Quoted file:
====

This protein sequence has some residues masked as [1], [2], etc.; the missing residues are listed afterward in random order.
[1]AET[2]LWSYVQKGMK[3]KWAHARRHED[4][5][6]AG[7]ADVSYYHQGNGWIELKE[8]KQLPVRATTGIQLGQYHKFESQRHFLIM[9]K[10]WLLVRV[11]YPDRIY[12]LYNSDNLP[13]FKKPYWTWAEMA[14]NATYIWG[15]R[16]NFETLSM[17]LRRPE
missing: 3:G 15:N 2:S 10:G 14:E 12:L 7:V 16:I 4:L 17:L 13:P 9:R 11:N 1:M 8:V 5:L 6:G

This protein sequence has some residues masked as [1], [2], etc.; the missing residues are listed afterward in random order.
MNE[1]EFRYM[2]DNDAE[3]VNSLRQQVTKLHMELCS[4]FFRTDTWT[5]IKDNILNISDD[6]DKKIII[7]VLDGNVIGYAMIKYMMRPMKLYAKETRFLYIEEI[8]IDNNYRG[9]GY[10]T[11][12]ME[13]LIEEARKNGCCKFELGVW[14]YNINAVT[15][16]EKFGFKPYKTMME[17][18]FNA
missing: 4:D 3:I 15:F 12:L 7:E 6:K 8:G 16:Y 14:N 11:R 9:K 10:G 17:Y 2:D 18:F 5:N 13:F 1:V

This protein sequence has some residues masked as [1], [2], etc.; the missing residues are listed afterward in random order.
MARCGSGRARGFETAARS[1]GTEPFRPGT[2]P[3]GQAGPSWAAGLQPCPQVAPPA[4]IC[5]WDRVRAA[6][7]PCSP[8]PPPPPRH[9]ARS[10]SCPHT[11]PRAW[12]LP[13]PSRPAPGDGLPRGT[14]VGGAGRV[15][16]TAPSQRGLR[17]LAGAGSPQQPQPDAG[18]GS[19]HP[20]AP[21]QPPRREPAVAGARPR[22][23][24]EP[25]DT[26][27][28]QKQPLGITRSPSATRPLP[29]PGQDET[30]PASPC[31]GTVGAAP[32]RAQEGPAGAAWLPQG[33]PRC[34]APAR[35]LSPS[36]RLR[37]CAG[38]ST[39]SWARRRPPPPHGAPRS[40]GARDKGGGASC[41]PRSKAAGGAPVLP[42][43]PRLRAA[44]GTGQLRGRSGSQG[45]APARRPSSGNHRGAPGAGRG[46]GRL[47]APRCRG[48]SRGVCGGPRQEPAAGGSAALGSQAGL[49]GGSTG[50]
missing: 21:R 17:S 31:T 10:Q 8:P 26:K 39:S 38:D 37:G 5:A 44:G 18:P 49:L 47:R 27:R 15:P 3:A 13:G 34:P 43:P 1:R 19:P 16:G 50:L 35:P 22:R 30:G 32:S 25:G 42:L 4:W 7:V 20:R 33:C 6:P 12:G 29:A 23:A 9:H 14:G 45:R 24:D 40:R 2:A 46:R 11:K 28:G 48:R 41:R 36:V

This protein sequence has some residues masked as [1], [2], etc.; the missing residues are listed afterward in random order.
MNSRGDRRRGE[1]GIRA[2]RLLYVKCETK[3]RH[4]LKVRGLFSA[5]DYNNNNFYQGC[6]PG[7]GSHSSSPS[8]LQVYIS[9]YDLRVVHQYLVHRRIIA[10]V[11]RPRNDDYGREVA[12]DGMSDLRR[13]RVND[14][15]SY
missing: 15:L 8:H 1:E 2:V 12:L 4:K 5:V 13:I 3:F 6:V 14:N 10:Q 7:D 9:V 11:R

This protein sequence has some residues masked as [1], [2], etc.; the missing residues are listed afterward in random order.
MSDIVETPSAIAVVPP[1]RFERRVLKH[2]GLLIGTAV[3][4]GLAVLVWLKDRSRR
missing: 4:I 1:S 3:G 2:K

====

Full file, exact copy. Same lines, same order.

This protein sequence has some residues masked as [1], [2], etc.; the missing residues are listed afterward in random order.
[1]AET[2]LWSYVQKGMK[3]KWAHARRHED[4][5][6]AG[7]ADVSYYHQGNGWIELKE[8]KQLPVRATTGIQLGQYHKFESQRHFLIM[9]K[10]WLLVRV[11]YPDRIY[12]LYNSDNLP[13]FKKPYWTWAEMA[14]NATYIWG[15]R[16]NFETLSM[17]LRRPE
missing: 3:G 15:N 2:S 10:G 14:E 12:L 7:V 16:I 4:L 17:L 13:P 9:R 11:N 1:M 8:V 5:L 6:G

This protein sequence has some residues masked as [1], [2], etc.; the missing residues are listed afterward in random order.
MNE[1]EFRYM[2]DNDAE[3]VNSLRQQVTKLHMELCS[4]FFRTDTWT[5]IKDNILNISDD[6]DKKIII[7]VLDGNVIGYAMIKYMMRPMKLYAKETRFLYIEEI[8]IDNNYRG[9]GY[10]T[11][12]ME[13]LIEEARKNGCCKFELGVW[14]YNINAVT[15][16]EKFGFKPYKTMME[17][18]FNA
missing: 4:D 3:I 15:F 12:L 7:E 6:K 8:G 16:Y 14:N 11:R 9:K 10:G 17:Y 2:D 18:F 5:N 13:F 1:V

This protein sequence has some residues masked as [1], [2], etc.; the missing residues are listed afterward in random order.
MARCGSGRARGFETAARS[1]GTEPFRPGT[2]P[3]GQAGPSWAAGLQPCPQVAPPA[4]IC[5]WDRVRAA[6][7]PCSP[8]PPPPPRH[9]ARS[10]SCPHT[11]PRAW[12]LP[13]PSRPAPGDGLPRGT[14]VGGAGRV[15][16]TAPSQRGLR[17]LAGAGSPQQPQPDAG[18]GS[19]HP[20]AP[21]QPPRREPAVAGARPR[22][23][24]EP[25]DT[26][27][28]QKQPLGITRSPSATRPLP[29]PGQDET[30]PASPC[31]GTVGAAP[32]RAQEGPAGAAWLPQG[33]PRC[34]APAR[35]LSPS[36]RLR[37]CAG[38]ST[39]SWARRRPPPPHGAPRS[40]GARDKGGGASC[41]PRSKAAGGAPVLP[42][43]PRLRAA[44]GTGQLRGRSGSQG[45]APARRPSSGNHRGAPGAGRG[46]GRL[47]APRCRG[48]SRGVCGGPRQEPAAGGSAALGSQAGL[49]GGSTG[50]
missing: 21:R 17:S 31:T 10:Q 8:P 26:K 39:S 38:D 37:G 5:A 44:G 18:P 49:L 47:R 27:R 15:P 3:A 13:G 34:P 43:P 1:R 19:P 16:G 50:L 35:P 22:R 30:G 32:S 25:G 42:L 4:W 7:V 20:R 33:C 6:P 12:G 29:A 23:A 9:H 14:G 45:R 24:D 40:R 2:A 46:R 11:K 28:G 48:R 41:R 36:V

This protein sequence has some residues masked as [1], [2], etc.; the missing residues are listed afterward in random order.
MNSRGDRRRGE[1]GIRA[2]RLLYVKCETK[3]RH[4]LKVRGLFSA[5]DYNNNNFYQGC[6]PG[7]GSHSSSPS[8]LQVYIS[9]YDLRVVHQYLVHRRIIA[10]V[11]RPRNDDYGREVA[12]DGMSDLRR[13]RVND[14][15]SY
missing: 15:L 8:H 1:E 2:V 12:L 4:K 5:V 13:I 3:F 6:V 14:N 10:Q 7:D 9:V 11:R

This protein sequence has some residues masked as [1], [2], etc.; the missing residues are listed afterward in random order.
MSDIVETPSAIAVVPP[1]RFERRVLKH[2]GLLIGTAV[3][4]GLAVLVWLKDRSRR
missing: 4:I 1:S 3:G 2:K